I recently saw the trailer for Ben Affleck’s upcoming film Argo, set during the Iranian Hostage Crisis of 1979-81. It follows an unorthodox exfiltration attempt by the CIA of six American hostages who managed to hide from Iranian authorities and take shelter with the Canadian ambassador to Iran.
As I watched strategically integrated clips of angry Iranian mobs harassing a bus carrying Americans and the Revolutionary Guard marching in the streets with guns, I couldn’t help but wonder how much the public perception of Iran played into the timing of the film’s release. That is to say—does the fact that many politicians and media outlets have recently been vilifying Iran guarantee higher public interest and, in turn, profit for the movie-makers?
Now for all I know the film may have a message that somehow paints the Iranian people in a pacifistic light, emphasizing the distinction between the people and the government. But regardless, it appears that advertent or not, these filmmakers are fueling the vilification of a country by means of trailers that look like news clips.
That is to say, vilifying the Iranian people through reminding the public of a crisis that took place thirty years ago seems like a morally questionable act at a time when relations between Iranians and Americans are at an extremely dangerous place.
The proposal of denying or altering historical reality to protect people from skewed opinions or perceptions is a way this article might be misinterpreted, but I assure you this is not my intention—I’m merely attempting to weigh the moral obligation of filmmakers (or any artist for that matter) in playing off of the popular perception of “other” people. It seems filmmakers sometimes forget that though these perceptions may help their work be successful, it also has the cyclical effect of feeding into that perception and, in a sense, confirming it.
So while I do not have a prescription for how long someone should wait to remind people of atrocities that question the character of a group or country, I think it’s important to keep in mind that filmmakers are not necessarily more educated on current events than the average American, and that their work being played very loudly on a large screen in front of a lot of people gives them artificial authority in terms of broader things like politics and current events.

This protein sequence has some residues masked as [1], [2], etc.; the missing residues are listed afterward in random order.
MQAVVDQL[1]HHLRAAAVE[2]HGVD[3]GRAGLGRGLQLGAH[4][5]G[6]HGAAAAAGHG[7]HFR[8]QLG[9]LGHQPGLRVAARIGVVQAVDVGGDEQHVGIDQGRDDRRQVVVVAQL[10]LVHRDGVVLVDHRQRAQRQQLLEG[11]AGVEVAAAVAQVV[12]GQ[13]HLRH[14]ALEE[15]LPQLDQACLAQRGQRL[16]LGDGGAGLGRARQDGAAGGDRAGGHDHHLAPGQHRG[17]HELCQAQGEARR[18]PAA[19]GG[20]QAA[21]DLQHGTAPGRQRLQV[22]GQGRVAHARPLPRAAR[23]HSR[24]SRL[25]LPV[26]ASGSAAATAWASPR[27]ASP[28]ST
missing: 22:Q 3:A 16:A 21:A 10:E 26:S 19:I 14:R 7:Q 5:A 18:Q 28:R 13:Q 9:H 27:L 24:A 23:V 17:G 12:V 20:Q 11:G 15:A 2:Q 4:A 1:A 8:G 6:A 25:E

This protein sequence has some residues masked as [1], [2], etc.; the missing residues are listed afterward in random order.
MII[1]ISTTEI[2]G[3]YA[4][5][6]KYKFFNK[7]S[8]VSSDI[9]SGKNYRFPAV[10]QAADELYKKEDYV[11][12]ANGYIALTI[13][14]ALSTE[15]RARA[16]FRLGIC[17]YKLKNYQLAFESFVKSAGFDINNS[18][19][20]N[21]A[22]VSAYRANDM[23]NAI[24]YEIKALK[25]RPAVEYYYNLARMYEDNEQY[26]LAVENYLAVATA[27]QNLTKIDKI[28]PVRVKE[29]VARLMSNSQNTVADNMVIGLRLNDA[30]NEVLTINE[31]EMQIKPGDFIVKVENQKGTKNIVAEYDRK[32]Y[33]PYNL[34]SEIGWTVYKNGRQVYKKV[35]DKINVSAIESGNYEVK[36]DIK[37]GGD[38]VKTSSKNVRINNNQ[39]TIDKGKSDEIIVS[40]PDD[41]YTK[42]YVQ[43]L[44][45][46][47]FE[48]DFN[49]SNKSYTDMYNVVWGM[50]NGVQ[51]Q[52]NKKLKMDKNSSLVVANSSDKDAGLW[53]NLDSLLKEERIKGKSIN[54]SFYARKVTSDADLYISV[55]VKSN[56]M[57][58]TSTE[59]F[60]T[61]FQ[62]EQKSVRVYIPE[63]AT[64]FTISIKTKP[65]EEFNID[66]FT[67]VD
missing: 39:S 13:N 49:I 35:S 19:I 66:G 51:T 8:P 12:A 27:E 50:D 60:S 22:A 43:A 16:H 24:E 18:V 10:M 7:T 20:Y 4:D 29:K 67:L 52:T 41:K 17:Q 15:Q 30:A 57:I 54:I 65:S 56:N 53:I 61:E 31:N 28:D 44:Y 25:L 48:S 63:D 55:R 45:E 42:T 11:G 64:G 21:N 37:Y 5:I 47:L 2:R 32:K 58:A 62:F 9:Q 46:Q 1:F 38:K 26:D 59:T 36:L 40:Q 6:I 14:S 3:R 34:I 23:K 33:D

While it may be argued that the movie’s timing is appropriate since it is, in theory, only vilifying the Iranian government which, now more than ever is disconnected from its own people, this argument assumes prior knowledge of this disconnect. The reality of the American public’s knowledge on Iran, let alone the silenced tensions between the government and the people, is that it is simply lacking.
A CNN Gallup poll from February of this year showed 71 percent of Americans think that Iran currently possess a nuclear bomb, and another poll shows roughly 25 percent want to take action to strike Iran’s nuclear facilities.
The sentiment reflected by these numbers is one that does not mesh with an understanding of the complex state of Iranian politics, nor the history surrounding Iranian resources.
For most of Iran’s recent history, great powers have forced themselves into the country, calling themselves “business partners,” but functionally acting as bullies. Specifically, beginning in the early nineteenth century the Great Game took place, during which Great Britain and Russia were in competition with one another for control over Central Asia. During this period the two countries fought over the resources of the Iranian Plateau and took over the Persian Empire’s most lucrative industries, including that of oil. This continued into the twentieth century and the Iranian people suffered mass inflation and starvation.